Susan Fang, CEO of Academic Powerhouse, writes about what Chinese students and parents look for in an overseas university. Part of OxBridge Holdings, Academic Powerhouse is a leading educational consultancy providing independent and professional advice on all aspects of UK education as well as all aspects of China and Far East education.
Studying overseas has become a fashion, a new normal in China.
According to China’s Ministry of Education, 459,800 Chinese students went abroad in 2014, an 11.1% increase over the year before. China has now become the world’s top source of overseas students, with 14% of the global total.
“I did not consider anything less than a year to be considered a real exchange. How could you master a language, build relationships, and integrate yourself in a community for anything less than at least a few months?”
After writing for The PIE Blog on the unexpected challenges that can crop up during a homestay, Mary Beth Brungardt writes about the value of short-term study abroad.
It has been exactly one week since I arrived to China. Today I joked with a friend that I have not used a fork in seven days, which led to a discussion recapping everything we have learned in such a short period of time.
The growing popularity of short-term study abroad programs has started a debate among professionals and educators in the field. Are these short-term programs more than just an ‘academic trip?’ Does the length of a program dictate whether or not we should label the experience as ‘study abroad?’
There appear to be two trending categories of short-term participants: those who are unwilling to spend extended periods of time away from home, and those who are restricted by certain curriculum requirements. As a result, summer, May, and ‘J’ term programs are becoming increasingly popular among university and high school students. These programs allow us to “fit” the experience into our schedule, and require less commitment.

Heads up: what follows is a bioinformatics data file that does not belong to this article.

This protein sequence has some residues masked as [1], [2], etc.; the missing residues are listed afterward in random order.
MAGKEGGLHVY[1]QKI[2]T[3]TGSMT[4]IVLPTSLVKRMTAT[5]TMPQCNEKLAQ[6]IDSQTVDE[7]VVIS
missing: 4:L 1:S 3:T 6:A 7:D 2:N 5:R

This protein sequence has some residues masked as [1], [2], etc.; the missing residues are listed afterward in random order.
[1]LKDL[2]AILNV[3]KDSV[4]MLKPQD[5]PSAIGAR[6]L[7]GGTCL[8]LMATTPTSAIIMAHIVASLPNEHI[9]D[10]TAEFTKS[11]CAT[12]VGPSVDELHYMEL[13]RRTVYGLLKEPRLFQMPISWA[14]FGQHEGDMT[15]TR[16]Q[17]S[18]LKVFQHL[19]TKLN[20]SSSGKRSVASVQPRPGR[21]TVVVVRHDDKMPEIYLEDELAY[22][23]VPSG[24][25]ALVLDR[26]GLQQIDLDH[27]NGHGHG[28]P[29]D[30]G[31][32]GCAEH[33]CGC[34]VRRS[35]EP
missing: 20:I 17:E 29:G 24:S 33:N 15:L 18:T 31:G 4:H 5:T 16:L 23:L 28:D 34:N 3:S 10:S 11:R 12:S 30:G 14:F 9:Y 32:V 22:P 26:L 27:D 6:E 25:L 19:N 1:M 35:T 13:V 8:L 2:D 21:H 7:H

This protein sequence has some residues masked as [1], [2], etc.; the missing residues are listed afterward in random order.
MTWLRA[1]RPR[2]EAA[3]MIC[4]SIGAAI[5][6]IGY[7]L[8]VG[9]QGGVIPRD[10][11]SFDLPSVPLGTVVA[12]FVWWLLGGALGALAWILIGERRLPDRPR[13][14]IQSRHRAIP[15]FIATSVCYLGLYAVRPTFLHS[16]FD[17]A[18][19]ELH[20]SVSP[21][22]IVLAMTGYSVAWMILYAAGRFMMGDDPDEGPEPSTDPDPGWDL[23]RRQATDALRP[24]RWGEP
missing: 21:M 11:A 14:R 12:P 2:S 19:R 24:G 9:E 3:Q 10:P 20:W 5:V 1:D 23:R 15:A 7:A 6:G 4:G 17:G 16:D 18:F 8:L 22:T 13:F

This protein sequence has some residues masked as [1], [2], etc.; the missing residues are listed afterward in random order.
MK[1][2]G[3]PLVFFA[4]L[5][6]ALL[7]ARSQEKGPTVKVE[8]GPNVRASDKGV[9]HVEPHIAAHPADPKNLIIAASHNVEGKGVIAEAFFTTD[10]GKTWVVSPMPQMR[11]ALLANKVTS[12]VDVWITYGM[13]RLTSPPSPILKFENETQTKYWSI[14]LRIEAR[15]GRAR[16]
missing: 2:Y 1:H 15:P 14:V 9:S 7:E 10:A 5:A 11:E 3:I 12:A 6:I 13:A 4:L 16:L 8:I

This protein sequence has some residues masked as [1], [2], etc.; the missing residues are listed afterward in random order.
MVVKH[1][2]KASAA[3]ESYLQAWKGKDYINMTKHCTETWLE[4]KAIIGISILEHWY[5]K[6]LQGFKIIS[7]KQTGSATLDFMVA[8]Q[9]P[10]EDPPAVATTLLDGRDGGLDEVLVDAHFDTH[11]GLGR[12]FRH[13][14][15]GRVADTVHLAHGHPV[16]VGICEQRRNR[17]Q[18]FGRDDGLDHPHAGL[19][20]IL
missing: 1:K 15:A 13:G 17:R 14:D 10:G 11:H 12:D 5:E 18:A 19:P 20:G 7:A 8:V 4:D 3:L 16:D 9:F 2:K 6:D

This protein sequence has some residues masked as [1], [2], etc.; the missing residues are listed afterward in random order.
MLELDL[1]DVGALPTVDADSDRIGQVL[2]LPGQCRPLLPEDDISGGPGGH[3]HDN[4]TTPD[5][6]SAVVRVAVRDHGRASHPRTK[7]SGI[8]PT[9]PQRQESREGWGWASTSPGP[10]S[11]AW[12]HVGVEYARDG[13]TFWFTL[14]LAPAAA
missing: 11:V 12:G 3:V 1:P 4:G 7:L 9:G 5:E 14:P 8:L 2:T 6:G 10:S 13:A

“There appear to be two trending categories of short-term participants: those who are unwilling to spend extended periods away from home, and those who are restricted by curriculum requirements”
As a junior in high school, I packed my bags and headed out to Spain on a year-long program. At the time, I did not consider anything less than a year to be considered a real exchange. How could you master a language, build relationships, and integrate yourself in a community for anything less than at least a few months? By the time you establish a routine, it would be time to go home.
Despite these disadvantages, short-term programs play a critical role in international education. Spending a few weeks abroad will inevitably not give you the same return as a year. Relationships and integration in the community require time. Languages are not mastered overnight. The bottom line is that you cannot compare short and long-term programs. Each program type has different goals and expectations. But if a student can only study abroad for a short amount of time, catering to this need continues to support our greater mission: raising cultural awareness and understanding.
Coincidentally, my internship project at CIEE revolved around its high school summer abroad program. Reading the feedback from students made me realize how powerful a 3-4 week experience impacted their outlook on the world. They kept blogs. Posted on social media. They shared their experiences and became global ambassadors by educating others of a world very different than their own.
When I told people that I was going to study abroad in China for a semester, I got a wide range of reactions. The people who had previously visited Asia thought it was a brilliant idea. They raved about the amazing food, business opportunities, and endless city nightlife. Those who thought I was “brave” or “a bit extreme” had never traveled here before. They told me stories they had heard from a friend of a friend who went there once back in the ’80s. They expressed how dirty and unsafe they believed the country to be. They brought up one or several of China’s well-known weaknesses.
“If a student can only study abroad for a short amount of time, catering to this need continues to support our greater mission: raising cultural awareness and understanding”
After being here a week, it is impossible for me to even tap into everything there is to know about this city. But there are a few things that stand out.
Each morning when I wake up, the city’s daily air quality score sits at the top of my app notifications. On my walk to campus, I pass a local hole-in-the-wall food market, whose smell and appearance remind me of the poverty-stricken markets I saw in Morocco. At every crosswalk, I am thankful for the pedestrian rights and protection laws that exist in the United States. When at a restaurant, I always order a beverage that is sealed.
However, there is so much good about this country that people do not know. Let me tell you about my Chinese language tutor, who bends over backwards to help me pronounce tones correctly. Or how approachable people on the street are when you need directions. And did I mention that Shanghai has one of the cleanest metros I’ve ever seen? Not to mention the incredible malls, history, architecture, restaurants, and rapidly emerging middle class.
Seven days isn’t everything, but it’s something.